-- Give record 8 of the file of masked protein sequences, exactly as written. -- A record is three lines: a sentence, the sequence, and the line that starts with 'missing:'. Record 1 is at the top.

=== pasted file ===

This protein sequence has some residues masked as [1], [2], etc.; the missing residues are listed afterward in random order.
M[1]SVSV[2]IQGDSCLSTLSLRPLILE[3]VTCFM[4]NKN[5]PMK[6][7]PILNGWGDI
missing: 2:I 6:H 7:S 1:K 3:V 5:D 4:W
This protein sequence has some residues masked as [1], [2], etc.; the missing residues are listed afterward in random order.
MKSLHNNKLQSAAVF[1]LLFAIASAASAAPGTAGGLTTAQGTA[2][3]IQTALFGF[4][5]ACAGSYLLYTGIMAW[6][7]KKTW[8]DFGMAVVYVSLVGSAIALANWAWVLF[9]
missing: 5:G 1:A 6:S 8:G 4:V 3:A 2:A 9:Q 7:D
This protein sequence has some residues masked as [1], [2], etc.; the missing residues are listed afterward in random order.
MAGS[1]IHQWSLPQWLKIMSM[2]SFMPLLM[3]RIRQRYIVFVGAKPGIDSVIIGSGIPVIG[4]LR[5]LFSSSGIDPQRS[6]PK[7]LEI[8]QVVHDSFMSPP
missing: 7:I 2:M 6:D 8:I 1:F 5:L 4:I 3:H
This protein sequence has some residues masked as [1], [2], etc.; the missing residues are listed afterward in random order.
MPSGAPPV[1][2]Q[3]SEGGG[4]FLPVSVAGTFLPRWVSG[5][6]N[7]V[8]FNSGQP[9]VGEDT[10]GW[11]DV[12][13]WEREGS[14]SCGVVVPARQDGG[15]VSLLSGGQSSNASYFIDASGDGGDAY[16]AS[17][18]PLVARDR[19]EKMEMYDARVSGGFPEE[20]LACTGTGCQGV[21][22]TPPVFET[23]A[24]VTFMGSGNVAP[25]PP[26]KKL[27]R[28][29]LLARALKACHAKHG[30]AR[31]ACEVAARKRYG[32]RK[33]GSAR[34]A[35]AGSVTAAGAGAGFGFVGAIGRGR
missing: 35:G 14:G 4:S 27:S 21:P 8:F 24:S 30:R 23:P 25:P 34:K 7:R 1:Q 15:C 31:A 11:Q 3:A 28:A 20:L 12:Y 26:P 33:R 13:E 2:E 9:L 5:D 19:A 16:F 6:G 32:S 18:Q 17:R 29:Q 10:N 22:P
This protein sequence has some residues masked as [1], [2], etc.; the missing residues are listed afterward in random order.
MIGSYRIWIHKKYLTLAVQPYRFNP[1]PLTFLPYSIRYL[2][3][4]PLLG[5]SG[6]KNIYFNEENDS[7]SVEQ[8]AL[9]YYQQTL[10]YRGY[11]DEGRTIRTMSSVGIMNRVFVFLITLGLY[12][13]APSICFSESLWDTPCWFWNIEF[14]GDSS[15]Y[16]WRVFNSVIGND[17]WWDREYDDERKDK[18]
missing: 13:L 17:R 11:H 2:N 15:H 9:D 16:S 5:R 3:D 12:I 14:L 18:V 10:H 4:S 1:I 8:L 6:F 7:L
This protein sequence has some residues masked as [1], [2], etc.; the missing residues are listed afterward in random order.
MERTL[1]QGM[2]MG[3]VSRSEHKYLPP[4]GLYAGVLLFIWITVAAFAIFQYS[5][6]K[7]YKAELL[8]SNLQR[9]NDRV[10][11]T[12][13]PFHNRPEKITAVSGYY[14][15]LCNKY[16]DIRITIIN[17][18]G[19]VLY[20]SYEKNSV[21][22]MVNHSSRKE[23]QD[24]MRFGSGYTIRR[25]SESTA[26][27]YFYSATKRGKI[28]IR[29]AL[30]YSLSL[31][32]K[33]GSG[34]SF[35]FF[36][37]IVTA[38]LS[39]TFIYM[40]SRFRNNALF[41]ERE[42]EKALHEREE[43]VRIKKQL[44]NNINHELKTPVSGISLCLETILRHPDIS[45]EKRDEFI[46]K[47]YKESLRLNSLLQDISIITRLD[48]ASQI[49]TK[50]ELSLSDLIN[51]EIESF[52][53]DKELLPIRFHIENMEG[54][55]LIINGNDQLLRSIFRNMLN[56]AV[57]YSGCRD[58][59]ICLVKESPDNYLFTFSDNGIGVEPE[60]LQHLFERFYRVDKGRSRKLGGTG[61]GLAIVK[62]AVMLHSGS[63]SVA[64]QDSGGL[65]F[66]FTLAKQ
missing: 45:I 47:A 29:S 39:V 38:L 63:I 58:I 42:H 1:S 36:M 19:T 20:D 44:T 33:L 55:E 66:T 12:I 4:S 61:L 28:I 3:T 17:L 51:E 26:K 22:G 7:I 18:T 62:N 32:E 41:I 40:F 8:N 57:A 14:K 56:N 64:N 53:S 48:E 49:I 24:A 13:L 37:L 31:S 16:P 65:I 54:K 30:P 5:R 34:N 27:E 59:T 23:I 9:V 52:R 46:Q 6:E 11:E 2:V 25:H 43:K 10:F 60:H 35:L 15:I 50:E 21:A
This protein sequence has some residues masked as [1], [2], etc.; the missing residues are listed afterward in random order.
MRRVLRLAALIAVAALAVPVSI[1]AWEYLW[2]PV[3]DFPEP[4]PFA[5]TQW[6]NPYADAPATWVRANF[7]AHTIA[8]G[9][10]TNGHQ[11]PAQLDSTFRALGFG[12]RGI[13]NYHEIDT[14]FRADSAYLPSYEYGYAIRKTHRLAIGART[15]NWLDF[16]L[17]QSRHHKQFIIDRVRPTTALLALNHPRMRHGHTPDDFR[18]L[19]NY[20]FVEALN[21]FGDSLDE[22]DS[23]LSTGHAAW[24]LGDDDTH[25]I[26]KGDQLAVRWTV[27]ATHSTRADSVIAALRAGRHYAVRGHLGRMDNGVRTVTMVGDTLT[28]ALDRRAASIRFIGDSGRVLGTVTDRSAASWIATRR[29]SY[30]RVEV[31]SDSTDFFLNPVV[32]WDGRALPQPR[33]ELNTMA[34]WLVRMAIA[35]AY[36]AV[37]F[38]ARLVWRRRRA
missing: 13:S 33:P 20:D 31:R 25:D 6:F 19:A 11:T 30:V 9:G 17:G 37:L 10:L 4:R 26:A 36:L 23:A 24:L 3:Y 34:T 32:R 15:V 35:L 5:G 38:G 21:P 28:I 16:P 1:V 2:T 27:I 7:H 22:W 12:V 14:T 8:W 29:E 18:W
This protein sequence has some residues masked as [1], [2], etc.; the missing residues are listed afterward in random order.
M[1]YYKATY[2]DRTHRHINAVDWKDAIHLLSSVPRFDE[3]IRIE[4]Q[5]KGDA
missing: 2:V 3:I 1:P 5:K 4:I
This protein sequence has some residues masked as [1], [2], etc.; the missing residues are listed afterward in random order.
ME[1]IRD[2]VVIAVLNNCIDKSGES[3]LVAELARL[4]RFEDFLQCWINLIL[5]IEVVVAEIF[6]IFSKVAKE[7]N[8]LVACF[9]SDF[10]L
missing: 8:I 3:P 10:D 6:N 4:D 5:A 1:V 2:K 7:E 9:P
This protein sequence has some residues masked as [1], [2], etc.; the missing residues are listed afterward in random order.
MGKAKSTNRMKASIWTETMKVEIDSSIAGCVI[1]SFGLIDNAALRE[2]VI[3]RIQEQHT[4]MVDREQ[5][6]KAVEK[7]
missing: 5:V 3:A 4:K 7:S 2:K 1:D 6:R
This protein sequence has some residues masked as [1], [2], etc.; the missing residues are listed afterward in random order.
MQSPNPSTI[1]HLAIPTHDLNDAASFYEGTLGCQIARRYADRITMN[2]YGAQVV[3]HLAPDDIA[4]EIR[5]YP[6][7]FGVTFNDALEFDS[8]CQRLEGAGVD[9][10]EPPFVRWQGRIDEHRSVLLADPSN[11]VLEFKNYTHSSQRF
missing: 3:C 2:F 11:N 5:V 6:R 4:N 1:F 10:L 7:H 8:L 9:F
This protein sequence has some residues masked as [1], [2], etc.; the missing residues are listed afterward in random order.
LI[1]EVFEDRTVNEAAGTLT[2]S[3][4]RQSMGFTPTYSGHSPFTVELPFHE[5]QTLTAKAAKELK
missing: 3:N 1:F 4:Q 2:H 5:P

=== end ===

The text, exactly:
This protein sequence has some residues masked as [1], [2], etc.; the missing residues are listed afterward in random order.
M[1]YYKATY[2]DRTHRHINAVDWKDAIHLLSSVPRFDE[3]IRIE[4]Q[5]KGDA
missing: 2:V 3:I 1:P 5:K 4:I